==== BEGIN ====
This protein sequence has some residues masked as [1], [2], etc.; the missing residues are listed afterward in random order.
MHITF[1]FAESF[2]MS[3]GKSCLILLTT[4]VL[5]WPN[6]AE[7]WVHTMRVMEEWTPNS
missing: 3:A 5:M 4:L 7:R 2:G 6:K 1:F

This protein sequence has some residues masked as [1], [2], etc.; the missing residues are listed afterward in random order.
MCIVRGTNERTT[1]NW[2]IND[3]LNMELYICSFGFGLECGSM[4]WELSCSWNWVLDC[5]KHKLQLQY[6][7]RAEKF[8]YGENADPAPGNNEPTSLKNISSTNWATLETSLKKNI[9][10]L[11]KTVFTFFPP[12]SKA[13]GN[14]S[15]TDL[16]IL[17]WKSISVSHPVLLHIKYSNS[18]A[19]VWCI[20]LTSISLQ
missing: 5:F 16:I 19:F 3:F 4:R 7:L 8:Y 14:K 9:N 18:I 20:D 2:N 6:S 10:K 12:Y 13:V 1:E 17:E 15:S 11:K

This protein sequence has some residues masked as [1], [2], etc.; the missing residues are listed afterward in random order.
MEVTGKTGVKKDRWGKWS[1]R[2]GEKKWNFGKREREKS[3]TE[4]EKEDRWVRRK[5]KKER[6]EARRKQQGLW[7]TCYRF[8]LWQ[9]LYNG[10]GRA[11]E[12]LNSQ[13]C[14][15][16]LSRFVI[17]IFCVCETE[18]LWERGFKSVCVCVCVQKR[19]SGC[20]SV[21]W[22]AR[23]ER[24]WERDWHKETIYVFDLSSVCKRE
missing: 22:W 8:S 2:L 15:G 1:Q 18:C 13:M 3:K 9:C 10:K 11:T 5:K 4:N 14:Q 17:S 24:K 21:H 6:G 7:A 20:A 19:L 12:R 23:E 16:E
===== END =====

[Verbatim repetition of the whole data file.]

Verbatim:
This protein sequence has some residues masked as [1], [2], etc.; the missing residues are listed afterward in random order.
MHITF[1]FAESF[2]MS[3]GKSCLILLTT[4]VL[5]WPN[6]AE[7]WVHTMRVMEEWTPNS
missing: 3:A 5:M 4:L 7:R 2:G 6:K 1:F

This protein sequence has some residues masked as [1], [2], etc.; the missing residues are listed afterward in random order.
MCIVRGTNERTT[1]NW[2]IND[3]LNMELYICSFGFGLECGSM[4]WELSCSWNWVLDC[5]KHKLQLQY[6][7]RAEKF[8]YGENADPAPGNNEPTSLKNISSTNWATLETSLKKNI[9][10]L[11]KTVFTFFPP[12]SKA[13]GN[14]S[15]TDL[16]IL[17]WKSISVSHPVLLHIKYSNS[18]A[19]VWCI[20]LTSISLQ
missing: 5:F 16:I 19:F 3:F 4:R 7:L 8:Y 14:K 9:N 18:I 20:D 2:N 6:S 10:K 12:Y 13:V 1:E 17:E 15:S 11:K

This protein sequence has some residues masked as [1], [2], etc.; the missing residues are listed afterward in random order.
MEVTGKTGVKKDRWGKWS[1]R[2]GEKKWNFGKREREKS[3]TE[4]EKEDRWVRRK[5]KKER[6]EARRKQQGLW[7]TCYRF[8]LWQ[9]LYNG[10]GRA[11]E[12]LNSQ[13]C[14][15][16]LSRFVI[17]IFCVCETE[18]LWERGFKSVCVCVCVQKR[19]SGC[20]SV[21]W[22]AR[23]ER[24]WERDWHKETIYVFDLSSVCKRE
missing: 22:W 8:S 2:L 15:G 1:Q 18:C 13:M 3:K 9:C 10:K 11:T 5:K 4:N 14:Q 17:S 24:K 21:H 6:G 7:A 20:A 19:L 12:R 23:E 16:E